What educational options do I have while I’m on probation or parole?
It depends. Once you are released, you will have access to free resources available in the community—including the Internet, public libraries, and community service organizations—that can help you do research, apply to schools and programs, and get financial assistance (“financial aid”) to help pay for your education. You may also become eligible (qualify) for more types of financial aid once you are released, which can allow you to consider schools or programs that you otherwise might not be able to afford.
However, the educational options available to you ultimately depend on where you live (urban areas tend to have more options), your life circumstances (such as family responsibilities), and any probation or parole conditions that might affect your access to educational programs and services (such as travel restrictions).
NOTE: Your parole agent or probation officer should be supportive and encourage you to pursue your educational goals as part of your successful reintegration. If you find that s/he is not supportive, or that your conditions make it difficult or impossible for you to get an education, call Root & Rebound’s reentry hotline by calling 510-279-4662, any Friday, 9 a.m. – 5 p.m. PST for strategies, information, and support.
A Few Great Resources:
Public LibrariesThe local public library is an important gateway to other services and resources in your community. In addition to offering free access to computers and the Internet, libraries often have adult education classes, community calendars (support group meetings, free clinics, etc.), and some government forms that you might need. Librarians are also available to help you find whatever information you need. To find the public library closest to you:
- Check under “library” or “public library” in the city government section of your local phone book; Search the Internet for “library” or “public library” along with the name of your city or county; and/or You can also search the national database of public libraries provided by the Institute of Museum & Library Services at: http://www.imls.gov/research/public_libraries_in_the_united_states_survey.aspx.
America’s Job Centers of California (formerly called EDD One-Stop Centers)America’s Job Centers of California offer many resources, all in one place, for people seeking a job or more education. Most services are free, but there may be a fee for some specialized education and training programs. Some of the services provided by America’s Job Centers include:
- Skills assessment: Staff can help you identify the skills you have and the skills you need to be ready for education, training, and/or employment. Career counseling: Counselors can help you identify jobs and professions that you might be interested in based on your skills, interests, and experience. They also can tell you about the job market in your local area.Training or referrals to training programs: Staff may provide direct training or refer you to training programs that can help you prepare to continue your education or enter the workforce.Referrals to other resources or services. Staff can direct you to organizations that can help you with other needs, such as transportation, child care, welfare assistance, unemployment insurance, and veterans’ services.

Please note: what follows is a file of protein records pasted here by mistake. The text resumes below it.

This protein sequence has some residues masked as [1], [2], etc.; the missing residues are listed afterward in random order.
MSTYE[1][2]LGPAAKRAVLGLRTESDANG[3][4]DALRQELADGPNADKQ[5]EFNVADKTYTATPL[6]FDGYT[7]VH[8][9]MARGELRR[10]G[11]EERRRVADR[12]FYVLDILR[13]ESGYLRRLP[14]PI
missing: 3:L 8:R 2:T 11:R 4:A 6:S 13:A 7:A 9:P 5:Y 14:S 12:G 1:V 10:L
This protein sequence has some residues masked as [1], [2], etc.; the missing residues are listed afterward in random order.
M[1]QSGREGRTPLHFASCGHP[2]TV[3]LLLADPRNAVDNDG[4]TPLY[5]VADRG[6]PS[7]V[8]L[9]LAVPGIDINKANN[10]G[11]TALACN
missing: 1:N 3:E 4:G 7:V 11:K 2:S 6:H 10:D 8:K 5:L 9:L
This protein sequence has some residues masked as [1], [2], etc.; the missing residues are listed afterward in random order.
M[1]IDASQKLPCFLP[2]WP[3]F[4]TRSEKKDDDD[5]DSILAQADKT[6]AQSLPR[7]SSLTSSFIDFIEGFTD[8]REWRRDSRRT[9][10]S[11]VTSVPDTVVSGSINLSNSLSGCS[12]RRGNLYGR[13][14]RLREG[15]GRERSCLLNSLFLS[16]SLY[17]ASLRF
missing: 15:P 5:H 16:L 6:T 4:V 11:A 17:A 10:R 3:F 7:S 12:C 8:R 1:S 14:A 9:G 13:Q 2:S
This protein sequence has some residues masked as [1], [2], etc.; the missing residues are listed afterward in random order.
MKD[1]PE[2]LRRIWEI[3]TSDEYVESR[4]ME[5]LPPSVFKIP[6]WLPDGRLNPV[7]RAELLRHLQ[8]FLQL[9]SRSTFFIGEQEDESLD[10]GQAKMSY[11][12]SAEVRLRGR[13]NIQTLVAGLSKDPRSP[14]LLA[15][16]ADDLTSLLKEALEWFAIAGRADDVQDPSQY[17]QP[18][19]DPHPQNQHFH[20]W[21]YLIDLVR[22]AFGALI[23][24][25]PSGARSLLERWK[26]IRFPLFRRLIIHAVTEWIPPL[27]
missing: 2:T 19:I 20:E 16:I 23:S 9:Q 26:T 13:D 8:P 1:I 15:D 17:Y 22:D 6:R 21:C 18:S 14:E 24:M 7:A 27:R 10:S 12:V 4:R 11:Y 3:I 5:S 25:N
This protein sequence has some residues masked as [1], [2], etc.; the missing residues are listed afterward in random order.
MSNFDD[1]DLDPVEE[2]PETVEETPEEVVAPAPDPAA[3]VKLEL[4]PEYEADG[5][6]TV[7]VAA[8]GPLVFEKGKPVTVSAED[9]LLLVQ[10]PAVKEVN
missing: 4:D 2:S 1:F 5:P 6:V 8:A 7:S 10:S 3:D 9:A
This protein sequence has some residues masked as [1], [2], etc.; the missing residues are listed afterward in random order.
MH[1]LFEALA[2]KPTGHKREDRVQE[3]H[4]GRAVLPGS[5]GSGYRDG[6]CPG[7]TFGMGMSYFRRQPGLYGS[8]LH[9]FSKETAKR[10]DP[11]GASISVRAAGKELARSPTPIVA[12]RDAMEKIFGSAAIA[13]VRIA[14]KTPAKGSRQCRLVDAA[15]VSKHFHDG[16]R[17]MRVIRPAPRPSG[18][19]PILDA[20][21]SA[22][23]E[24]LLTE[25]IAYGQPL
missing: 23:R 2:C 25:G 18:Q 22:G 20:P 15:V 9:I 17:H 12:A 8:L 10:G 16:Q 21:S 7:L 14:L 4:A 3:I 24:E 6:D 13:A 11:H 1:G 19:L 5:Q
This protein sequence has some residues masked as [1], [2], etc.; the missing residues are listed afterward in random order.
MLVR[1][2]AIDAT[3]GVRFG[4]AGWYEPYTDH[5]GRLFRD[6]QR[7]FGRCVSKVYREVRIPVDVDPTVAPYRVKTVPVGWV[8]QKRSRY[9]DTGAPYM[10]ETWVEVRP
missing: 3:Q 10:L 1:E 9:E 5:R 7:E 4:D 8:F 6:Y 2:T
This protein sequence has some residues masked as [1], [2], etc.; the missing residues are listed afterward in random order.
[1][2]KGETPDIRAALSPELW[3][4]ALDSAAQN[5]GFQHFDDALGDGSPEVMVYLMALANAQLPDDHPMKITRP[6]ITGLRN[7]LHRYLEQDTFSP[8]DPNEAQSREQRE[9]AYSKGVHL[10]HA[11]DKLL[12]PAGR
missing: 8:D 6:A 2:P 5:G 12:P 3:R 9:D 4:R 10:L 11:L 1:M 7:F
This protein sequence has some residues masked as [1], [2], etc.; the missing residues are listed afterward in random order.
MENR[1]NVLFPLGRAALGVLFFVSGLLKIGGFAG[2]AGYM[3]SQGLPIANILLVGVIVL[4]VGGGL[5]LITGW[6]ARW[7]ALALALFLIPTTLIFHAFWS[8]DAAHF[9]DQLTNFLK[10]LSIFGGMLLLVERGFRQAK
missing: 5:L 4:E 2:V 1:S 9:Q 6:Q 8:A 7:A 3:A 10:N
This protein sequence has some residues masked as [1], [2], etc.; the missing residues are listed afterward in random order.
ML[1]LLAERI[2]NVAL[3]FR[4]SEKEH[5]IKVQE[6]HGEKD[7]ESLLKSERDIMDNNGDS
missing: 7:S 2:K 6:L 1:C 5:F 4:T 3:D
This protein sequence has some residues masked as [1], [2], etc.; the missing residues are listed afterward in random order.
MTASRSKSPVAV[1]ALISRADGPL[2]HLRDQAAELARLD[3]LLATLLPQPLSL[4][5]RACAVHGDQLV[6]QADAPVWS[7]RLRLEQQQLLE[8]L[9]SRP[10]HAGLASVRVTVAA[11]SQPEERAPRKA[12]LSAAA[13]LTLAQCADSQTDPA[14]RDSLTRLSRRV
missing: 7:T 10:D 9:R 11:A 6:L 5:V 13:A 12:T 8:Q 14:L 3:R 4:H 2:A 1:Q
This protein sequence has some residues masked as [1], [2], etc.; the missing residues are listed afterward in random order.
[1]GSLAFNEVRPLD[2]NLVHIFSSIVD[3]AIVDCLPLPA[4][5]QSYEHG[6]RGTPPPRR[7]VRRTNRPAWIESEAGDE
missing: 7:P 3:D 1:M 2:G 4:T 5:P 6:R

You can find an America’s Job Center of California in your area by:
- Calling the CareerOneStop helpline at 1-877-348-0502 or the U.S. Department of Labor’s National Helpline at: 1-877-872-5627; or bySearching the CareerOneStop Service Locator website at: http://www.servicelocator.org, or the America’s Job Center of California website at: http://americasjobcenter.ca.gov/.For more information about using America’s Job Centers of California (EDD One-Stop Centers) to prepare for or find a job, see the EMPLOYMENT CHAPTER, beginning on PG. 551, with more details on America’s Job Centers on PG. 559).
Community OrganizationsCommunity organizations provide many kinds of services. Most are free, but some may charge a fee. These organizations can help with employment, education, health care, counseling, housing, substance abuse treatment, transportation, and childcare. They also can provide referrals to other agencies. There are different ways you can find community organizations:
- 2-1-1: A community information service that connects you to local agencies, services, and organizations that can help you with a variety of needs. To contact 2-1-1: Call 2-1-1 from any phone (note: phone service may not be available in all communities yet);Visit the 2-1-1 Information & Referral Search website at http://www.211.org; orSome communities also publish a paper copy of the 2-1-1 guide. Check your local public library to see if the paper guide is available in your community.Local Public Library: Often there will be a community message board with contact information for local organizations, or you can ask the librarian to recommend local resources (see above).
TIP: Make a list ready of the resources that you want to research before you go to the library. This will save you a lot of time and help you better organize your search. This is especially important if you are under time limitations because of curfews or restrictions imposed by your parole agent or probation officer.
See Cal. Dep’t Corr. & Rehab., Operations Manual, 101010.1–101010.5.1 (2015). ↑
For example, in Alameda County, “The Big Blue Book” is a comprehensive guide to Alameda County health and human services agencies and organizations. Although the book is not free, it is sold to hundreds of non-profits, government agencies, faith-based organizations, and community organizations. To purchase, visit Big Blue Book, Eden I&R Inc., http://www.edenir.org/BigBlueBook.html. ↑